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©2018-19 Your Hunter Valley Magazine. Created by WCP Media. 2/216 Pacific Hwy CHARLESTOWN NSW 2290  PH +61 2 4943 2888

Taking to the Air in the World’s Best Arena

It was ten years last month since Ben Merkenhof’s father, Bob, died suddenly from heart failure at the age of 59. In the decade following the devastating loss, Ben has continued to pay tribute to his father the best way he knows how, by carrying on the aviation enthusiast’s work restoring vintage aircraft.

 

Bob had overseen the restoration of a 1940 VH-EEI Tiger Moth in 2004, in the process winning the title of Antique Aircraft Association of Australia’s Best Tiger Moth (2004).


Tragically, Bob died before finishing work on another classic wartime plane, a Stearman (Boeing) Model A75-L300 biplane, one of only 282 that were built for the US Navy in 1940.
In honour of his father’s memory, Ben began overseeing work on the World War Two training plane, aptly naming it “Big Bob” in his honour.


Ben also grabbed an opportunity to buy the hanger at Cessnock Airport where his father had been storing the Tiger Moth and set up Hunter Valley Vintage Wings, an aviation museum designed to promote and share his father’s passion for vintage aviation through stationary displays and joy flights.

 

The business has been a source of comfort and joy for Ben, who still hears his father’s voice every time he sees an eagle soar through the sky.


“May 7 this year was the tenth anniversary of his passing, so that sort of hit home fairly hard,” Ben said.


“He had a few iconic sayings, and one of them was, ‘Does an eagle’s arse pucker in a power dive?’, so when I see an eagle flying in the sky and the Tiger Moth sitting there with a customer on board and it’s a beautiful morning (I feel closer to him).


“The Hunter Valley is a wonderful area to fly in. We call it God’s Country for flying because of the vineyards and the Brokenback Mountain Range and in the morning you’ll get the fog or clouds dripping off the side of the mountain range... it's a magic sort of arena to take a vintage aircraft flying with passengers.


“I had a fair idea that I was going to give (the business) a crack, but I had no idea that it’d still be going ten years later, so it is quite an honour to be able to continue doing this in his memory.”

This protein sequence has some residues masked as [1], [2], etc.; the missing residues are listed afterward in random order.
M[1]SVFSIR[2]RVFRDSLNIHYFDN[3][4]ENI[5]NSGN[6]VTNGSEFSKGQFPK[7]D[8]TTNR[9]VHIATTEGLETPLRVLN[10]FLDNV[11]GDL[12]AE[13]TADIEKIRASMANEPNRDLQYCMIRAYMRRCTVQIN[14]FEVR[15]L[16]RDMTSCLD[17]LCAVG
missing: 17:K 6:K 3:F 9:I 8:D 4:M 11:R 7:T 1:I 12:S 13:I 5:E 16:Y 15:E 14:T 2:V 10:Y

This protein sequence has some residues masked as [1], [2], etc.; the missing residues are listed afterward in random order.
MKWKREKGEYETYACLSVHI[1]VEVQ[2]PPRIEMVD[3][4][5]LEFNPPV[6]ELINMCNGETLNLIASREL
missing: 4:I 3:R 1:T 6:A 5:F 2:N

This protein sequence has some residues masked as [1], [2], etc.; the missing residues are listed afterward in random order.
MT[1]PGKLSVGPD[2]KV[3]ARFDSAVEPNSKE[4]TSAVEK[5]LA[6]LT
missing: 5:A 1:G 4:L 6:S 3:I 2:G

Over the years Ben has added to his father’s collection of planes, including his first solo restoration project, a Tiger Moth VH-YYI, which had spent 66 years on the ground from 1947 until March 2014 when the restoration was completed. Like his father’s Tiger Moth before it, Ben’s biplane also went on to win a Best Tiger Moth Restoration Award from the national antique aircraft organisation.


Aside from the two Tiger Moths and the Stearman, which are the planes most commonly used for their joy flights, Hunter Valley Vintage Wings also has several other aircraft on display in the hanger, which visitors can look at and learn more about.


Education is a major feature of the museum – Ben hosts weekly Sights, Sounds and Stories sessions to bring to life the history of the iconic planes, which were used to train the pilots of the British Empire and Allied Forces during World War II.


“We’ve got four vintage 1940's aircraft in the hangar at the moment, which are two Tiger Moths, the Boeing Stearman and a Piper Cub, which was used throughout the European arena for World War Two as a spotting plane,” Ben said.


“Over and above that we’ve got a T-6 Texan (also known as a Harvard), which is a 600 horsepower aircraft. This particular model is a 1954 model, which is done up in colours from the Korean conflict. It was used for what they call Forward Air Control or FAC with a pilot and an observer, and they'd go and find targets of opportunity and help artillery and ground forces etc, adjust aim and where to go and what to do.
 

“We’ve also got a more modern Pitts Model 12, which is probably one of the most powerful of its type in the world.